Who is Going to Heaven?

In these days of PC (politically correct) talk and the incorrectness of offending another person, it has become increasingly difficult to speak the truth. In my previous post the topic was about finding our way back to God. But what does that mean? While we’re finding our way back to God at what point along that journey do we find we can say that we’re definitely going to heaven? As usual, the Bible is a lamp for our feet and a light for our path (Ps 119:105). God doesn’t want to leave us in the dark on this critical question.

So why are we confused on the matter? I believe our confusion results from (a) a desire to sort out this key question in the affirmative regarding our family members and friends, (b) the scriptures are quite clear on the matter, and (c) God has told us that we look at outward appearances but that God looks at the heart (1 Sam 16:7). Who can know the heart of a man? Only God. Near the end of the Sermon on the Mount found in Matthew 7, Christ tells us what is going to happen when some of us face the final judgment. In Matt 7:21-23 He tells us that some will say they did a lot of good things in God’s name and Christ will say to them plainly, “I never knew you. Away from me, you evildoers.”

Not only don’t we know who of our family and friends are going to be in heaven, many people think they’re going there, but don’t have their names written in the Lamb’s book of life. What’s up with that? How much worse can it get? Let’s see if we can’t find some answers.

When Billy Graham would preach at his meetings in cities all over the world, he would repeatedly preface his words with, “The Bible says …” Likewise, I want to stay on target with what the Bible says, so will quote scripture. Many laugh at the man who wore a colored wig and showed up at various sporting events displaying a sign that simply said, “John 3:16.” The hoped for result was that many would go to their Bibles and read what John 3:16 has to say. It says, “For God so loved the world that he gave his one and only Son, that whoever believes in him shall not perish but have eternal life.” The story is told in Acts 16 of the Philippian jailer who asked, “What must I do to be saved?” Paul’s reply was simple, “Believe in the Lord Jesus, and you will be saved – you and your household.” (Acts 16:31)

Ephesians 2:8-9 reads as follows, “For it is by grace you have been saved, through faith – and this not from yourselves, it is the gift of God – not by works, so that no one can boast.” Here is the thing we must keep in mind in answering the question of who is going to heaven. Our job here on earth is to love our neighbor. God tells us not to judge others so that we won’t be judged. God alone can see a man’s heart. King David, who was far from perfect, was a man after God’s own heart (1 Sam 13:14, Acts 13:22). As our faith in Christ is a personal one that plays itself out as we exercise our faith, we need to limit our speculation to ourselves. Acts 10:42 tells us that God has appointed Christ to judge the living and the dead.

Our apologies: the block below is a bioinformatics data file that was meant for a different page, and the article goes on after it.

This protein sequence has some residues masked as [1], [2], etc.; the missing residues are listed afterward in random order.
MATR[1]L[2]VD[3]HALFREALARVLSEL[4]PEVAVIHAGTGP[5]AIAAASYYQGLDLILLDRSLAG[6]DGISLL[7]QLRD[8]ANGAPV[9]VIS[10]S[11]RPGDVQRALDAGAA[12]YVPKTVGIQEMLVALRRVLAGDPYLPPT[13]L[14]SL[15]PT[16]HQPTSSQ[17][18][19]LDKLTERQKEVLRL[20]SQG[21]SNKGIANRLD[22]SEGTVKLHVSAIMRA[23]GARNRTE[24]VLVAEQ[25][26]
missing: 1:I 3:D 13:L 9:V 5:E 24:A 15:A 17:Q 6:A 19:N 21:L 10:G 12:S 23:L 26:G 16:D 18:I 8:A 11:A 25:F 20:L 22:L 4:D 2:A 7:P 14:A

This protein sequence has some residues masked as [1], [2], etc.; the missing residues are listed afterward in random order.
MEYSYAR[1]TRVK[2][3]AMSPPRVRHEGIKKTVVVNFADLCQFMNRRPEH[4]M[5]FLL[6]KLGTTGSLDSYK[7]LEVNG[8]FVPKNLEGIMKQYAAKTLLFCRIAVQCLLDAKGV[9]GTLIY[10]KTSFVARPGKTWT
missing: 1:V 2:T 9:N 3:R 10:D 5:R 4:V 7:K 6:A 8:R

Since God knows our hearts, He has reserved the ability to determine who goes into heaven and who does not. He has ruled out works as the key. The only key for entry to heaven is a heart level belief that Jesus is who He said He is. Set aside the judging of others; what of those who were confident that they would be welcomed at the final judgment?

We have tremendous capacity to fool ourselves. We deny the truth. One has only to look at how our society makes up its own version of convenient truth. If I sin, I do penance to compensate. If I do good things caring for the homeless and those in need, surely that counts for a few points with God! Or when I die, if my friends pray hard enough, they’ll get me in. The question asked most often is not whether God exists, but whether God is good. If God is good, by our standards, surely He gives credit for being a good friendly person who loves people. These are the people to whom Jesus will say, “I never knew you. Away from me, you evildoers.”

My prayer and passion is that more will place their faith in Christ alone and His work to reconcile us with the Father. The simplicity is hard to accept and understand. But it is real. God has given us His word on how to find our way back to Him. That part is not a secret. The real question is what each of us does with the truth He has revealed for us.

I’m going to close this segment with another Billy Graham quote regarding who will attain eternal life in heaven. Billy is quoted as saying that we’re going to be surprised when we get there. We’ll be surprised as to who is there and who is not there. Who do you say that Jesus was? What will be your rationale for entry into the kingdom of heaven?

While not comprehensive, hopefully this adds a little light.

Finding Your Way Back to God